|Boys of fire and ash|
Author: McIsaac, Meaghan
Urgle and two other Brothers of the Ikkuma Pit, where boys are abandoned at birth and learn to fend for themselves and rear their younger brothers, embark on a quest to rescue Urgle's brother, Cubby, who has been carried off by monsters into the forest from which no one has ever returned.
|Accelerated Reader Information:|
Interest Level: MG
Reading Level: 4.90
Points: 12.0 Quiz: 185118
Kirkus Reviews (03/01/15)
School Library Journal (04/01/15)
The Bulletin of the Center for Children's Books (09/15)
Full Text Reviews:
School Library Journal - 04/01/2015 Gr 6 Up—In the Ikkuma Pit, the Brothers stick together and look out for each other in a world with no mothers (or women in general) and it takes everything they have to survive. When their Leaving Day arrives, they go out into the world, never to return, and another young boy mysteriously appears to replace them. Urgle is a young man trying to keep himself and his "little brother" Cubby alive. He is suspicious about the outside world, and he is equally suspicious of Blaze, a Brother who has returned to the Ikkuma Pit after leaving. Blaze speaks of monsters who chased him over the wall and back into the Pit. When those same monsters kidnap Cubby and drag him into the outside world, Urgle, along with an unlikely group of Ikkuma brothers, embark on a journey to rescue Cubby and eventually find out what is waiting for them in the outside world. McIsaac's debut fantasy novel is fast-paced and heartstopping. Her world is fully formed (although it does take a while before the parameters of this universe truly comes into focus). The characters are fleshed out and feel authentic. This is a great stepping stone for those tweens looking for a postapocalyptic novel without diving head first into the violence and social mores of similar YA titles. There is a hint of romance, appropriate for the intended audience. VERDICT This self-contained story is an entertaining read that will be enjoyed by many.—Christopher Lassen, Brooklyn Public Library - Copyright 2015 Publishers Weekly, Library Journal and/or School Library Journal used with permission.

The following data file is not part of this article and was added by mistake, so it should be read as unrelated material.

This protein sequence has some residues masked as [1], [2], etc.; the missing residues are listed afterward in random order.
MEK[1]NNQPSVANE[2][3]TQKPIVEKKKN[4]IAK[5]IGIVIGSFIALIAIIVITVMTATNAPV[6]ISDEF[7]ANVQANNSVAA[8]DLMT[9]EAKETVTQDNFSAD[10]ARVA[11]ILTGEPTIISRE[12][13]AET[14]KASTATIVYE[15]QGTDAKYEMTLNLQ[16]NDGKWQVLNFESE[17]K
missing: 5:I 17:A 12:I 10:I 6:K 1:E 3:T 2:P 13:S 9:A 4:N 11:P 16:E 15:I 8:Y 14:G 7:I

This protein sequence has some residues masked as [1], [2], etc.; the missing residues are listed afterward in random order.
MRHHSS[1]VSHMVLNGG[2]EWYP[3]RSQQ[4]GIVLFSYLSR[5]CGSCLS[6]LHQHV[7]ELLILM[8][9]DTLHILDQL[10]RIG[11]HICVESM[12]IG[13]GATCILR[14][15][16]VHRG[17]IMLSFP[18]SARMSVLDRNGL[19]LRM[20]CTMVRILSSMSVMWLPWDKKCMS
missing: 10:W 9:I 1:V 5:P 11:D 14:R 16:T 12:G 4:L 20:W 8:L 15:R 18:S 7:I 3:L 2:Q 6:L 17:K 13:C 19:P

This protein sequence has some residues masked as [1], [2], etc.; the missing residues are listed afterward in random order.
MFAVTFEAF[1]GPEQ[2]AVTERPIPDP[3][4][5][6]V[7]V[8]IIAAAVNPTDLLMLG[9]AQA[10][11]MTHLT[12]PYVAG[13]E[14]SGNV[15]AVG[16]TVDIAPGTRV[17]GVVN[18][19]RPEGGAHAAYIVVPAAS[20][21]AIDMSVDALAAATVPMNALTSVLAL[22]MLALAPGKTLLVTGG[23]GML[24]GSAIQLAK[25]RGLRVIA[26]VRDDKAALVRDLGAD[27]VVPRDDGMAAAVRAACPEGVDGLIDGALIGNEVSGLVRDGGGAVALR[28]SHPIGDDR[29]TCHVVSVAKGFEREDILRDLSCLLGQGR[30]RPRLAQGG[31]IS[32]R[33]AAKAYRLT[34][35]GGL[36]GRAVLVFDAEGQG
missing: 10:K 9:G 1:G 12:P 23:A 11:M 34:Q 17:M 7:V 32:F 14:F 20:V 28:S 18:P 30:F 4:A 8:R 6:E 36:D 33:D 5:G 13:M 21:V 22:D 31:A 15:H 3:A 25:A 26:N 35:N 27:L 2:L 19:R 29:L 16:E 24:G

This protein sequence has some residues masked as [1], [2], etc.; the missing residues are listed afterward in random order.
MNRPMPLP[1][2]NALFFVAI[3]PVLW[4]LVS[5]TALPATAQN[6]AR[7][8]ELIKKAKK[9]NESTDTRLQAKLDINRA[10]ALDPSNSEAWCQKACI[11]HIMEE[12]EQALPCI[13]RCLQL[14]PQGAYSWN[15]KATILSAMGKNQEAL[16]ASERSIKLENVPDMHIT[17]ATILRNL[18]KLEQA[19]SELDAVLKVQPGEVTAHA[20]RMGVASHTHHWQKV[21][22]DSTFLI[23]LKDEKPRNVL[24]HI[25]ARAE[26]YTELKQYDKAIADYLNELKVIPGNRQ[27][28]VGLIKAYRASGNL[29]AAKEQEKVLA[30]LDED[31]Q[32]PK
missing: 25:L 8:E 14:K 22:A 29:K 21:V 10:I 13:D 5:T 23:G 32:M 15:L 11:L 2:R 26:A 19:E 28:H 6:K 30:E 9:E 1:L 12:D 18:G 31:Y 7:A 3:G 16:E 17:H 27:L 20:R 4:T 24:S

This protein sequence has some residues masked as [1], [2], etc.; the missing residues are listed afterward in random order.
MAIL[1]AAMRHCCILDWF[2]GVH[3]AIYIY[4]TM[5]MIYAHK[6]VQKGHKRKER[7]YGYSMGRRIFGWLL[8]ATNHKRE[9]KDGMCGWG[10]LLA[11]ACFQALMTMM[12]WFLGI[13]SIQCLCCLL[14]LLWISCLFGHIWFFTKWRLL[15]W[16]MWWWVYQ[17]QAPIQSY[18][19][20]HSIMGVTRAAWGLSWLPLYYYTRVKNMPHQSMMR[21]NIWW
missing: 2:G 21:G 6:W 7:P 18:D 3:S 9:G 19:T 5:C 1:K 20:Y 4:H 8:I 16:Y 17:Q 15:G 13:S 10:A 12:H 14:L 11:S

Booklist - 04/01/2015 The Ikkuma Pit, sheltered from the outside world, is hot and filled with lava pots. It’s where Mothers leave their baby sons and where Brothers grow up hating the Mothers who abandoned them. When a Brother turns 16, he takes his Leaving. That’s the first time a boy ventures out of the Pit and into the unknown world. Urgle, nearing his Leaving time, isn’t ready. Being ill-equipped in hunting and tracking, his nickname, “Useless,” is one he’s heard for so long that he believes it. But when his Little Brother Cubby is stolen by an outside creature, Urgle, along with two of the Brothers and the only Brother ever to have returned to the Pit, sets out to find the child. They are repeatedly tested in their skills and their beliefs, selflessly fighting for those they love. Although their quest may sound familiar, the difference is the setup and how the boys’ prejudices are challenged by people along the way, some of whom they never wanted to meet. Fans of Rick Riordan and Anthony Horowitz will want to read this action-filled debut novel that offers a new world to enjoy and a new underdog to root for. - Copyright 2015 Booklist.
Bulletin for the Center... - 09/01/2015 The boys in the pit know about mothers, but they have grown up without them or any other adult care. Their mentoring system keeps the youngest boys alive and the oldest ones busy until they turn sixteen and leave to face an unknown outside world. Urgle has a younger kid in his care, Cubby, and all of Urgle’s usual insecurities and small concerns fly out the window when Cubby is kidnapped and will almost certainly die if Urgle doesn’t leave the Pit to save him. This is a daunting task as Urgle is young, unprepared, and absolutely ignorant of the politics that have driven the dystopian world above. The pit boys are not always easy to like, having passed down generations of rough treatment, distance, and fear-based instruction, but they do inspire deep sympathy and curiosity. The politics of how this all came to be, with infant sons being left in a pit by apparently healthy mothers, are presented in sometimes awkwardly long conversations; however, the why isn’t nearly as much the point as the world the boys have made and what happens when its delicate balance is upended. Contemplative readers will be left with questions to ponder and ethical decisions to mull as well as a satisfying and tense read. AS - Copyright 2015 The Board of Trustees of the University of Illinois.